Yelling at the Sky

Dirani Station
0.15 light-orbits from Anniax (Imperial Core)

Beneath the heavy lead-perfused sapphiroid of the observation gallery, the opposite side of the station twisted, or rather the view of it did. The other galleries, the enormous magnetic coils that dominated the space at the station’s center, heat exchangers, feeder-stabilizers, and all kinds of equipment gantries wavered around the edges, as if in a heat haze, while in the center, the distortion was the product of a supra-fisheye lens, or particular exotic pharmaceuticals.

Galen Larynath blinked, rubbed his eyes, and tore his gaze away from the madness beneath his feet. “I’ll take your word that it’s in there.”

“Oh, it is. It’s not much bigger than an esteyn-piece itself, though, so you’d need better eyes than ours to see it from up here. We just get,” his companion shrugged, “the lensing.”

“That is a ridiculously big kernel.”

“The largest ever built. Planetary mass. But if you want to be heard across a galaxy, you need a big speaker.”

“What are you planning on sending?”

“The usual unknown-hailing protocols: hydrogen-frequency timing pulses, some simple mathematical representations, then sequence-chained Contact language, one through eleven, and an ident-and-response burst, then repeat twice more. The data transfer rate’s everything you’d expect from throwing a kernel this big around – we’ll consider it astonishing if we can get a Kb/sec out of it – so that’s all we have planned for Phase I. By the time we’re done with that, there’ll be plenty of better ideas to choose from.”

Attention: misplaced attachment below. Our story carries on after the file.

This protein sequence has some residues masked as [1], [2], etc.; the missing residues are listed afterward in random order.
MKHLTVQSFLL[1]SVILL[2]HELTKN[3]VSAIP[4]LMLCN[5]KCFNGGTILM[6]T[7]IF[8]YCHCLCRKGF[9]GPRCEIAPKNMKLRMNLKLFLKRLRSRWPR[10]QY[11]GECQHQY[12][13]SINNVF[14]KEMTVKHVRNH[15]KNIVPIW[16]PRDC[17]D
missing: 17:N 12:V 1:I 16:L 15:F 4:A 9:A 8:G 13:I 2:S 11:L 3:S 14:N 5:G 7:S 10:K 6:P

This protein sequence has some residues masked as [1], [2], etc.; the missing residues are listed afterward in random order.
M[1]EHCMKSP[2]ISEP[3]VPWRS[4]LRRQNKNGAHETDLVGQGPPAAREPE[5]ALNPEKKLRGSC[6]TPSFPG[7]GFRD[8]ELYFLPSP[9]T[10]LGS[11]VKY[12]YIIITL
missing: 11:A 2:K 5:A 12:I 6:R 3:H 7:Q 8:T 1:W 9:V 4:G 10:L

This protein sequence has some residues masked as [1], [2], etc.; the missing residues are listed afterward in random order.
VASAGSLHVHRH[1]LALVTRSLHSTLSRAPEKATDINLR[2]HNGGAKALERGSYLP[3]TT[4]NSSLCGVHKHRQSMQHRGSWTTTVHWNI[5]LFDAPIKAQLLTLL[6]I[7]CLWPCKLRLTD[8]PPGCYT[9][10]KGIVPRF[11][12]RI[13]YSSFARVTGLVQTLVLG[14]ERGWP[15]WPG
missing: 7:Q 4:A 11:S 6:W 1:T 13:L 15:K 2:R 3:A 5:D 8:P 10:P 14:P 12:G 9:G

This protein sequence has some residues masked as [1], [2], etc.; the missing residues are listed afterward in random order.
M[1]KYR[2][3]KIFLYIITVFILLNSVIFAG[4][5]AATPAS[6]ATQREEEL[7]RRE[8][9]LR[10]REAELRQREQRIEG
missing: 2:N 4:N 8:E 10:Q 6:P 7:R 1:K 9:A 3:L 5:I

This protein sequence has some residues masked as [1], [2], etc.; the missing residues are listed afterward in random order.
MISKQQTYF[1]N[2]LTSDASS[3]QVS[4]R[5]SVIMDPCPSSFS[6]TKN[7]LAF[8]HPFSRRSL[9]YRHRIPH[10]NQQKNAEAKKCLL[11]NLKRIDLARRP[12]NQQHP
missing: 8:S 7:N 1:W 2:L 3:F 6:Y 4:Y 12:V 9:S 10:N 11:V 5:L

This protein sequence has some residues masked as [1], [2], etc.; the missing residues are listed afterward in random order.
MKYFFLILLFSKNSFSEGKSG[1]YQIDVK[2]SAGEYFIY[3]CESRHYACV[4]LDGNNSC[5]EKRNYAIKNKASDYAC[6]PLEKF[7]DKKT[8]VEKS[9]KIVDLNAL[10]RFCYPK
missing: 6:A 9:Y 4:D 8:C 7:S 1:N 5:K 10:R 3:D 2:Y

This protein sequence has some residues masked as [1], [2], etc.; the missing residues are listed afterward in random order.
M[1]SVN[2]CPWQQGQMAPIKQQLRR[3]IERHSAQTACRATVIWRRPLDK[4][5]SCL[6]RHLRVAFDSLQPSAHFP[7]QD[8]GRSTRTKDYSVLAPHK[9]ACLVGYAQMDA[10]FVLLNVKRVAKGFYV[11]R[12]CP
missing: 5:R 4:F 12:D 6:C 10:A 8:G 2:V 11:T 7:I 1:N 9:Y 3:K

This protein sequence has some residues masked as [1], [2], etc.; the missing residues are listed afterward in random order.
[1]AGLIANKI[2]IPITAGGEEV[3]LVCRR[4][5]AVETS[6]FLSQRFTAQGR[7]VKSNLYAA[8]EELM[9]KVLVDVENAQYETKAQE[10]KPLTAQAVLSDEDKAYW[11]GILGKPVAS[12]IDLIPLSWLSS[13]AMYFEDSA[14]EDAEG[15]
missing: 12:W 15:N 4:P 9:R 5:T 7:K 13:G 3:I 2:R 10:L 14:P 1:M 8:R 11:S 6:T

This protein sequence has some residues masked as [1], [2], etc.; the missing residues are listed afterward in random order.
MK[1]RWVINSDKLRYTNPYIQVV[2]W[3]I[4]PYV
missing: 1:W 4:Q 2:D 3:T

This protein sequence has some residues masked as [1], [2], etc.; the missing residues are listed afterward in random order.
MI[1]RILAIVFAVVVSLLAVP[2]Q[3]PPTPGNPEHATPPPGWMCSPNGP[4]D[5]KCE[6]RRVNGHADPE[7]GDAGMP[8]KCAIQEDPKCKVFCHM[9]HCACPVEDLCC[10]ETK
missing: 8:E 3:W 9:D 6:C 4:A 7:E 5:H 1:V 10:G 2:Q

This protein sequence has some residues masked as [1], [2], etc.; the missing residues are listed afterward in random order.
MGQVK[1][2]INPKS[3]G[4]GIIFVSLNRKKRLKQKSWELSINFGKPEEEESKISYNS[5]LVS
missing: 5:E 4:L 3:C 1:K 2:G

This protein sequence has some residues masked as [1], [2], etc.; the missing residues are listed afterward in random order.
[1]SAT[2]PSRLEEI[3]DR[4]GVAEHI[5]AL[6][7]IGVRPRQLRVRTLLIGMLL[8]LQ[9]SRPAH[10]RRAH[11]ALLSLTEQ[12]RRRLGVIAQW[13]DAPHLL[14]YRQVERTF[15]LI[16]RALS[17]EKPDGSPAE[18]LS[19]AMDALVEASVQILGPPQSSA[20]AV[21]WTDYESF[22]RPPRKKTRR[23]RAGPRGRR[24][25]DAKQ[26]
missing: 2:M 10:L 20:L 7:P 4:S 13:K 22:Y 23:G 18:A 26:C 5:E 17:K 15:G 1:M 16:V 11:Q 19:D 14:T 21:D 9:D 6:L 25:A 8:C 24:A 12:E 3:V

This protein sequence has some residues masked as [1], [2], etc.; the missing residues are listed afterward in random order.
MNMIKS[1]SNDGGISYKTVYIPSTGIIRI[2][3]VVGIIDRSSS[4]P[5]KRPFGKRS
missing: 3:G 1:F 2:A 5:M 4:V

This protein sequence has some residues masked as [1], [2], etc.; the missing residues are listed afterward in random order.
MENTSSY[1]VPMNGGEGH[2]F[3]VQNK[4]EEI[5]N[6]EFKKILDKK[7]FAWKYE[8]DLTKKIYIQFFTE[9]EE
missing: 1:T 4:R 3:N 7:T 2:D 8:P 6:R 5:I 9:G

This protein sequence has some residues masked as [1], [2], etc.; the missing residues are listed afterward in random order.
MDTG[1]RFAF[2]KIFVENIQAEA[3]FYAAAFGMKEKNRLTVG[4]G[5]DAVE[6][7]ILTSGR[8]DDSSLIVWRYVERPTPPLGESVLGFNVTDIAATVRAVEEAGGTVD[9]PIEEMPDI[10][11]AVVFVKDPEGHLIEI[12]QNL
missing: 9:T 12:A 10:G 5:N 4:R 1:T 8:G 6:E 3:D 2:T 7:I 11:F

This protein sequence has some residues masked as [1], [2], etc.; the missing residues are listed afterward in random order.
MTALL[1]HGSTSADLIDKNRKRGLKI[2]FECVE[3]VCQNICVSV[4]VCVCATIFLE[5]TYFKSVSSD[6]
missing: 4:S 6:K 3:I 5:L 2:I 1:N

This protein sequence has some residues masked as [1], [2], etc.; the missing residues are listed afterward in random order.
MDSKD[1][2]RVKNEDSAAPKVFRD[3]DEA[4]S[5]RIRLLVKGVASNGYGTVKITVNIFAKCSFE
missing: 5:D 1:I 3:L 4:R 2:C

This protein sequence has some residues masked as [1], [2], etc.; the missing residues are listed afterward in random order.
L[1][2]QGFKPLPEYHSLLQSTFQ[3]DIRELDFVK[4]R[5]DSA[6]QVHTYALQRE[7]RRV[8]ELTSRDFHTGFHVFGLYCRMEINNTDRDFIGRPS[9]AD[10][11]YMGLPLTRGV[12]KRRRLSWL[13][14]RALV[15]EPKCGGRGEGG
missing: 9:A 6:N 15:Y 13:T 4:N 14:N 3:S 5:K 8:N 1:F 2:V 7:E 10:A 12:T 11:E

“I have some other thoughts you might want to consider.”

“Ah?”

“My branch has been working on analysis of some of the data we’ve been picking up on the Super-Size Synthetic Aperture. We’ve been sitting on some targeted signals and possible responses that would seem worthwhile if we had had a transmitter big enough – which we don’t, EM-side, unless we knew that they had a triple-SA and would have it pointed the right way at the right moment. You, on the other hand –”

“Interesting. Let’s discuss it over in my office. The engineers have a test sequence to fire up, and we don’t want to be standing on this station when the jigglers go live.”